Charles D. Hilles

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Charles Dewey Hilles (June 23, 1867 – August 27, 1949) was a politician from the U. S. state of New York.

Hilles was born in Belmont County, Ohio to Samuel and Elizabeth (Lee) Hilles. In 1896 he married Dollie Bell Whiley. He was also a member of Loyal Legion and the Republican Party .

From 1880 to 1902, he was financial officer and superintendent of the Boys' Industrial School of Ohio. From 1902 to 1909 he was superintendent of the New York Juvenile Asylum, becoming president of this institution. He was Assistant Secretary of the United States Treasury in 1909, but resigned in 1911 to become private secretary to U. S. President William H. Taft where he served until 1912.[1]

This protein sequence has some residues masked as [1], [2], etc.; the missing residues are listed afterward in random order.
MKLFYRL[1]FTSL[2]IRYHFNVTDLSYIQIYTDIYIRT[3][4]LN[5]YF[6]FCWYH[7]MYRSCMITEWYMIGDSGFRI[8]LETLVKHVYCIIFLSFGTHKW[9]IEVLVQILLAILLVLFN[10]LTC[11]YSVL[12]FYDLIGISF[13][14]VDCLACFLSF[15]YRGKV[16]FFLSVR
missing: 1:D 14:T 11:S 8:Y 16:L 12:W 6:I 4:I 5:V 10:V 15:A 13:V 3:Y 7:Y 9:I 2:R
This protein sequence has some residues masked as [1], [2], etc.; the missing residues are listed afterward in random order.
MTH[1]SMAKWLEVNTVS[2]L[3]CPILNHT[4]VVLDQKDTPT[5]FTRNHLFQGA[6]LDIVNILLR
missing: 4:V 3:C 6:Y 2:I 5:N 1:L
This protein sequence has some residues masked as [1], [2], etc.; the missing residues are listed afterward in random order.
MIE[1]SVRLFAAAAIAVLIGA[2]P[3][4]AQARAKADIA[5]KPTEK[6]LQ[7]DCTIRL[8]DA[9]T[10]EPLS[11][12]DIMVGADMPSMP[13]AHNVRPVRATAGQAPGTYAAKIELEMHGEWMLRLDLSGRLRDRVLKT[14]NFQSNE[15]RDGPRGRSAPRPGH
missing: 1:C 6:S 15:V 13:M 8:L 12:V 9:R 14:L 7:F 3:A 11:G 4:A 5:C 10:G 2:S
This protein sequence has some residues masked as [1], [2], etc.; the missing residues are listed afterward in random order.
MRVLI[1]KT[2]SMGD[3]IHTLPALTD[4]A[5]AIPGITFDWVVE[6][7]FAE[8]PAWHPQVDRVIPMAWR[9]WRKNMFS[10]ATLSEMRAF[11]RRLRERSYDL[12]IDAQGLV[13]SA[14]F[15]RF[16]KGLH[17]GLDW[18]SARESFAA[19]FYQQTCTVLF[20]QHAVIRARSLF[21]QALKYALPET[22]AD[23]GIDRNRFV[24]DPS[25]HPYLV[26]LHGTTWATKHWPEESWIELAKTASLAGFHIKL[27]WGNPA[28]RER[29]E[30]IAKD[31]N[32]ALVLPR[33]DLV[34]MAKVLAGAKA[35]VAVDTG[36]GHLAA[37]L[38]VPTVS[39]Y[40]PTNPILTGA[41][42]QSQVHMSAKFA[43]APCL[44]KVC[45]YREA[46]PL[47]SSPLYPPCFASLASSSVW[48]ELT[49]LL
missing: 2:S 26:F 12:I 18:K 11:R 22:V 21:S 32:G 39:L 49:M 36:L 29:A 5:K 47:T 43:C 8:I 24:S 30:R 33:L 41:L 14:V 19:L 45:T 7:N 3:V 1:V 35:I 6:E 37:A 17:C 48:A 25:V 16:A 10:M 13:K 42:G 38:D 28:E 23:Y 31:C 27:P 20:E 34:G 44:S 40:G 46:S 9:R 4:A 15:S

He then served as chairman of the Republican National Committee from 1912-16. He was a New York delegate to the Republican National Convention’s of 1916, 1920, 1924, 1928, 1932 and 1940. He served as a regular member of the RNC from New York 1924-38. In 1933 he was a delegate to the New York convention to ratify the 21st Amendment which ended prohibition.

In 1949 Hilles suffered a stroke and died two months later in Speonk, New York. His wife also died the same year. His remains were cremated.

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Party political offices
Preceded by
Victor Rosewater
Chairman of the Republican National Committee
1912-1916
Succeeded by
William R. Wilcox